No one likes the treadmill. It goes nowhere and there is no pretty scenery (unless you happen to have it positioned in view of beautiful eye candy.) And let’s be real: running on it feels like pure torture.
But on a day like today where the high in many places is barely five degrees, it can be useful. Especially when there are wind advisories and frostbite can occur within 30 minutes. Admittedly, I am not the biggest fan of the treadmill. Give me the road ANY day. But slowly, I have come to appreciate what I like to call the gerbilmill.
Running on the gerbilmill is a bit of a way to get away from other runners. I’m not sure what it is about me, but when I am outside running, too many times I have other runners coming up and touching me. It’s just. . . weird when it happens. Usually it is a “good job” type of pat or something, but why someone feels compelled to touch a stranger is beyond me. It isn’t the type of touch to alert me that another person is running close by and needs to pass me. That I can deal with. It’s the “feel a need to reassure yourself so you reach out and touch a stranger” stuff that creeps me out. Suffice it to say, if you’re a stranger, it is best to not disturb other runners.
A polite nod or smile is great. But physical touch is just . . . ew. With the treadmill, the chances of that are nil. Most of the time, you aren’t really running next to anyone unless it gets busy. At least that is how it is at my gym where everyone just naturally goes every other treadmill until that is no longer an option.
You can’t slow down unless you mess with the speed. If you run outside and just don’t feel like going a certain pace, you can slow down relatively easily. Sure, you can do that on a treadmill too, but you have to make a tiny bit more effort in that you need to adjust the speed. This is also a reason the treadmill is a better piece of cardio equipment than the elliptical at the gym. With the elliptical, the speed is what you decide it will be on each step. The belt on the treadmill just keeps going until you make a conscious effort to change it. I’ve found the whole slowing down thing to be beneficial as I try to build speed and maintain that speed when I’m outside. So far, it has worked quite well.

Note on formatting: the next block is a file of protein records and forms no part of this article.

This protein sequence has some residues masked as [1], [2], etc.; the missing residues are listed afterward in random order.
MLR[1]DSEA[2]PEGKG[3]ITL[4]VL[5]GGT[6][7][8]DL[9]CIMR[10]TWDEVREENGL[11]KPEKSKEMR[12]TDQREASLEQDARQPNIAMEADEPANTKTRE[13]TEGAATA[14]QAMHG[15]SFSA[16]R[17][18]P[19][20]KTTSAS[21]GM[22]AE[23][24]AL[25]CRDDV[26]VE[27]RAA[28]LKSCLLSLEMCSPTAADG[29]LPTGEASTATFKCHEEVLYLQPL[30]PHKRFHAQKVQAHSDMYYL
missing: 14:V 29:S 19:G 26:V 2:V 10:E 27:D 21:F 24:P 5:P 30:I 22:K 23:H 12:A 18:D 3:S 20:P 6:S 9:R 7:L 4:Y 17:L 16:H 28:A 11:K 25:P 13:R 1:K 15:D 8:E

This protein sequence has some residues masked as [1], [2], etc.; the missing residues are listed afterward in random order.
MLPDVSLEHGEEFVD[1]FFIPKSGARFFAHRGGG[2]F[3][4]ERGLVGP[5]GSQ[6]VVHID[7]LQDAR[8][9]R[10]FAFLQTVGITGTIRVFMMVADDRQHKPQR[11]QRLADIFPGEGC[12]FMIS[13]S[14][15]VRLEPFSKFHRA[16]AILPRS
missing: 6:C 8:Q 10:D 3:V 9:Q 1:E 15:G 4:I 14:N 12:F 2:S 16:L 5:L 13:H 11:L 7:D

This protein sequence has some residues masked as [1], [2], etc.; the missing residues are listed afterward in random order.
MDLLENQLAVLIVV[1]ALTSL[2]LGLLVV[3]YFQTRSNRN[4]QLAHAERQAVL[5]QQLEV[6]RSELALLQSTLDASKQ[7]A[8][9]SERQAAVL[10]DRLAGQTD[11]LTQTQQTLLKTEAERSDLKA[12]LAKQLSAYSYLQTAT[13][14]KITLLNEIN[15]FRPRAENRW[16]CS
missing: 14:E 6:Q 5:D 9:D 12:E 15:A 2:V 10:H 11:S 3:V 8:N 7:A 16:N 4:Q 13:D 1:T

While not perfect, it can work as a great hill when you live in the flatlands. I live in Chicago. It is super flat here. There is a giant mound of dirt near Montrose beach that might qualify as a hill, but actual elevation changes here are nonexistent. If you ever run a race where there are hills, simulating them at least even a little is helpful. The gerbilmill won’t truly give you the idea of what it really feels like to run up and down hills, but at least you get a tiny bit of an idea.
Finally, it can work as a speed substitute when you don’t have a track handy. I end up doing this when it is just too dark or icy outside. With the ability to specify what speed I want instead of just trying to figure out while outdoors, I have a pretty good idea of it.